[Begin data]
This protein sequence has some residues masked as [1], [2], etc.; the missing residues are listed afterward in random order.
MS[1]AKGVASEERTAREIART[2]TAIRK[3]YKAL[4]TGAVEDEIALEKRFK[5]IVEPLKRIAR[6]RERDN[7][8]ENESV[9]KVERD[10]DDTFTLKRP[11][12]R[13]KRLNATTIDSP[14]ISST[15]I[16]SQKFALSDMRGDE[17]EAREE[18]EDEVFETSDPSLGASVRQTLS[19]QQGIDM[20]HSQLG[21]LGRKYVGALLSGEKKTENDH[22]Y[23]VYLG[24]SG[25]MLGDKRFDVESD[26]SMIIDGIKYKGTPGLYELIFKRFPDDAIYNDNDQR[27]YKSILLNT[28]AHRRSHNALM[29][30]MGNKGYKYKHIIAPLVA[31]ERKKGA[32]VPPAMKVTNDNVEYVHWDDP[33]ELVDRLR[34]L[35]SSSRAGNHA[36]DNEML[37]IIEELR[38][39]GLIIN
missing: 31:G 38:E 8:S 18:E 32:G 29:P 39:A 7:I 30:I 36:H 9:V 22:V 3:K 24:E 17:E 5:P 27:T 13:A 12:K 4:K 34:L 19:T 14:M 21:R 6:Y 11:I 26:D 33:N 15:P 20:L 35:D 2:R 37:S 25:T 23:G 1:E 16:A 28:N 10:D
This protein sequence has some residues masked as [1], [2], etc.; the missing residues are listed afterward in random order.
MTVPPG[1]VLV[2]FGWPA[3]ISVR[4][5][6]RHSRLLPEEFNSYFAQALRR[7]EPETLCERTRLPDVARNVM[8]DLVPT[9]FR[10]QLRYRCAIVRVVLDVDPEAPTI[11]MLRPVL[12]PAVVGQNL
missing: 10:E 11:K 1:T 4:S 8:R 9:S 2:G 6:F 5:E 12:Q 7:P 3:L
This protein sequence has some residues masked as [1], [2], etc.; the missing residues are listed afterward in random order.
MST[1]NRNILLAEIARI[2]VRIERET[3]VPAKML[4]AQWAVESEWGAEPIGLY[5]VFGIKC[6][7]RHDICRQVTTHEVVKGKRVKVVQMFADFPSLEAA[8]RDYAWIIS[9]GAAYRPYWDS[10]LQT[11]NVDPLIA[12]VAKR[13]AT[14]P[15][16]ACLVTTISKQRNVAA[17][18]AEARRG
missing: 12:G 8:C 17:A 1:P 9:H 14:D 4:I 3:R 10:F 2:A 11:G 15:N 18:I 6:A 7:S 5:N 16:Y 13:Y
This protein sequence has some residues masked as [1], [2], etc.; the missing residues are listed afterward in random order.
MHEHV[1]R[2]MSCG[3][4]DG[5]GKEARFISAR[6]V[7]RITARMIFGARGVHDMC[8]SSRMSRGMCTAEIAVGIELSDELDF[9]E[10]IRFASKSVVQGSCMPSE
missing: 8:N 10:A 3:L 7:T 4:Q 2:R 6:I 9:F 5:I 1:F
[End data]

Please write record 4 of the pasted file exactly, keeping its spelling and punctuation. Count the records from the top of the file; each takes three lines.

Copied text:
This protein sequence has some residues masked as [1], [2], etc.; the missing residues are listed afterward in random order.
MHEHV[1]R[2]MSCG[3][4]DG[5]GKEARFISAR[6]V[7]RITARMIFGARGVHDMC[8]SSRMSRGMCTAEIAVGIELSDELDF[9]E[10]IRFASKSVVQGSCMPSE
missing: 8:N 10:A 3:L 7:T 4:Q 2:R 6:I 9:F 5:I 1:F